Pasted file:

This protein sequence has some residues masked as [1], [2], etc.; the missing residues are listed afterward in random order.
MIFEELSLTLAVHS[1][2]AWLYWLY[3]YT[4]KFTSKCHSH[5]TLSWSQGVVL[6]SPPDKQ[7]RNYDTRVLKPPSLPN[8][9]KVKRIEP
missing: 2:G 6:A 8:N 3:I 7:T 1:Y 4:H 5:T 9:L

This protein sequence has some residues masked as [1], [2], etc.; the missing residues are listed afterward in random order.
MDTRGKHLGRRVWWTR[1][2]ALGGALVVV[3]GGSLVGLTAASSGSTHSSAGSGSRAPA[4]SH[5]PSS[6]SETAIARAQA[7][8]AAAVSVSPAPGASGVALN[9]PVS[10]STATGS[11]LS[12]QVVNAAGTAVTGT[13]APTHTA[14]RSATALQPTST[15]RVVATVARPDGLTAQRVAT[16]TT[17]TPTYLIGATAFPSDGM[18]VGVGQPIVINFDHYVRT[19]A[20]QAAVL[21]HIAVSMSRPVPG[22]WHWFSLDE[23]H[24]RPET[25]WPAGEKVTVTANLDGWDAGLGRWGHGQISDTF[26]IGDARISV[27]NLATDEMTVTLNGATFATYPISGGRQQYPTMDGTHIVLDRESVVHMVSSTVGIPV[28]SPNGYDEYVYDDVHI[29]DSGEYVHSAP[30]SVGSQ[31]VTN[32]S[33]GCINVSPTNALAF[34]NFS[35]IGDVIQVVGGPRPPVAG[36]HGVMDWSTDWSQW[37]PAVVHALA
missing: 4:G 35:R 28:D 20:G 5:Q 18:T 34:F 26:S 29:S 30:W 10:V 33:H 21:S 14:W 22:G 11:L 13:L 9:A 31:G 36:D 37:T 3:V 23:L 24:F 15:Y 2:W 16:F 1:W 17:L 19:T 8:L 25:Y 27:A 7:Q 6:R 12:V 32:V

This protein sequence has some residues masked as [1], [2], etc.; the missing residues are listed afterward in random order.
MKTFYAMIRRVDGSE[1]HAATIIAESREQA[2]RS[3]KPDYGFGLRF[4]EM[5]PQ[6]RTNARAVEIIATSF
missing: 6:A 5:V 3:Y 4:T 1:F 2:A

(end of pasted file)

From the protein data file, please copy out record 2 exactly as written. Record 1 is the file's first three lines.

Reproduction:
This protein sequence has some residues masked as [1], [2], etc.; the missing residues are listed afterward in random order.
MDTRGKHLGRRVWWTR[1][2]ALGGALVVV[3]GGSLVGLTAASSGSTHSSAGSGSRAPA[4]SH[5]PSS[6]SETAIARAQA[7][8]AAAVSVSPAPGASGVALN[9]PVS[10]STATGS[11]LS[12]QVVNAAGTAVTGT[13]APTHTA[14]RSATALQPTST[15]RVVATVARPDGLTAQRVAT[16]TT[17]TPTYLIGATAFPSDGM[18]VGVGQPIVINFDHYVRT[19]A[20]QAAVL[21]HIAVSMSRPVPG[22]WHWFSLDE[23]H[24]RPET[25]WPAGEKVTVTANLDGWDAGLGRWGHGQISDTF[26]IGDARISV[27]NLATDEMTVTLNGATFATYPISGGRQQYPTMDGTHIVLDRESVVHMVSSTVGIPV[28]SPNGYDEYVYDDVHI[29]DSGEYVHSAP[30]SVGSQ[31]VTN[32]S[33]GCINVSPTNALAF[34]NFS[35]IGDVIQVVGGPRPPVAG[36]HGVMDWSTDWSQW[37]PAVVHALA
missing: 4:G 35:R 28:D 20:G 5:Q 18:T 34:F 26:S 29:S 30:W 10:V 33:H 21:S 14:W 22:G 11:L 13:L 9:A 31:G 36:D 37:T 3:V 23:L 24:F 15:Y 2:W 16:F 1:W 17:L 19:T 8:L 25:Y 27:A 7:Q 6:R 12:V 32:V